Re: Metric Time (was Re: Why not 13 months? (Was La Systeme Metrique))

DaveHatunen (
Thu, 12 Oct 1995 14:09:49 GMT

In article <45hpma$>,
Michael Kagalenko <> wrote:
>In article <45fd6h$>, Whittet <> wrote:
>]Because metric intervals require steps of ten times the previous value,
>]whereas English measures allow a choice of proportions, the English measures
>]are actually much easier to use in practical reckonings.
> "much easier to use in practical reckonings" ? Then, I expect,
> you'll have no trouble telling me how many pints are in one
> cubic foot ?

One should keep in mind the distinction between the ordinary units used
day-to-day by ordinary people, and those units used for more
sophisticated reasons. The simple fact is that some very archaic units
are still in use in everyday life in regions nominally on the metric
system, such as (I undertand) parts of France. Once learned, the
pint-quart system is pretty easy to use. And the learning usually
occurs in childhood when these things are picked up fairly easily.

The point is that, despite its obviousness, the cubic foot never really
was much of an everyday unit. That is to say, Joe Yeoman never had any
occasion to know anything about a cubic foot. None of his household
commodities ever came in cubic feet. Even today, the pint-quart system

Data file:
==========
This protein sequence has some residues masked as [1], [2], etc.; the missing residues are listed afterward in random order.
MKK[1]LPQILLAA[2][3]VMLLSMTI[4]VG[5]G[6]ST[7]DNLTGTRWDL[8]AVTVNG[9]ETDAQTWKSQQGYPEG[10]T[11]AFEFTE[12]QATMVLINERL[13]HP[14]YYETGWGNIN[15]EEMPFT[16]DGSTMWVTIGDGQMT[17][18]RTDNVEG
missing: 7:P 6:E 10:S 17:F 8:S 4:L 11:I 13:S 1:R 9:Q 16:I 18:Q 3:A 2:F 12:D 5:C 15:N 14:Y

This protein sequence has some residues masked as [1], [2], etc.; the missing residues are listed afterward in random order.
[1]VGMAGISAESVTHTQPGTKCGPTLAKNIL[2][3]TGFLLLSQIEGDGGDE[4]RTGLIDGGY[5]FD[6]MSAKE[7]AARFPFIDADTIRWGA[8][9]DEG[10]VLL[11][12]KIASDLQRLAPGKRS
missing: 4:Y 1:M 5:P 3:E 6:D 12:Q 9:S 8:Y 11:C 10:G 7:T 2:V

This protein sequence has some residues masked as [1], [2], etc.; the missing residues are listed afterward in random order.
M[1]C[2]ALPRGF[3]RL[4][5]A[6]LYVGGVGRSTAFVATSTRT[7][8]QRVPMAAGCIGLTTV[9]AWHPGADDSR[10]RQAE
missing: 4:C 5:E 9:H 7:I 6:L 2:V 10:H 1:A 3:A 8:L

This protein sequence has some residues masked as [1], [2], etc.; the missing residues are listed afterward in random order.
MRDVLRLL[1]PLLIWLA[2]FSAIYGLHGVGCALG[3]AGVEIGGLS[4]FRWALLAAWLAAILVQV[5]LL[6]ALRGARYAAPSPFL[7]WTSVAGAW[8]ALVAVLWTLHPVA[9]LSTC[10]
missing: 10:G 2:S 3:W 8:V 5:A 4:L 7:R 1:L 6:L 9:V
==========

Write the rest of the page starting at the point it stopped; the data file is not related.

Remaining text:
is used in different contexts from the contexts that units like the
cubic foot appear. So, in a sense, your question is synthetic.

OTOH, in contexts where international standardization is desirable, the
USA has already quietly gone metric, and this should be the priciple
concern of those in other countries. It's really no one but the
American's business what units he/she uses in everyday life, nor is it
anyone else's business if the averge American doesn't mind dealing with
two systems of units.

If one wants to argue the merits of the metric system, one would have a
better argument by coming up with current specific international problems
caused by America's nominal use of its version of the British Imperial

Trivia: European automobile tire rims are measured in inches.


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